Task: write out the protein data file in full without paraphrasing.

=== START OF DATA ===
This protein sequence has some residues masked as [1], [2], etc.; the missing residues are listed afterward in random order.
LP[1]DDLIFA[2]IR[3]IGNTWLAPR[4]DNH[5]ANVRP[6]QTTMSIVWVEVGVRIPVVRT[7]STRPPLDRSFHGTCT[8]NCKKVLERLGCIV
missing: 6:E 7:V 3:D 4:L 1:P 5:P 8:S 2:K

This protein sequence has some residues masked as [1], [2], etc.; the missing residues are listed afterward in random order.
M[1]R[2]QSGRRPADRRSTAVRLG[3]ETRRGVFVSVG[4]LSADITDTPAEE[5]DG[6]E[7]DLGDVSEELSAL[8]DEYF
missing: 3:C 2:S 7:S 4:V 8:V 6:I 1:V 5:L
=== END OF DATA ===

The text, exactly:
This protein sequence has some residues masked as [1], [2], etc.; the missing residues are listed afterward in random order.
LP[1]DDLIFA[2]IR[3]IGNTWLAPR[4]DNH[5]ANVRP[6]QTTMSIVWVEVGVRIPVVRT[7]STRPPLDRSFHGTCT[8]NCKKVLERLGCIV
missing: 6:E 7:V 3:D 4:L 1:P 5:P 8:S 2:K

This protein sequence has some residues masked as [1], [2], etc.; the missing residues are listed afterward in random order.
M[1]R[2]QSGRRPADRRSTAVRLG[3]ETRRGVFVSVG[4]LSADITDTPAEE[5]DG[6]E[7]DLGDVSEELSAL[8]DEYF
missing: 3:C 2:S 7:S 4:V 8:V 6:I 1:V 5:L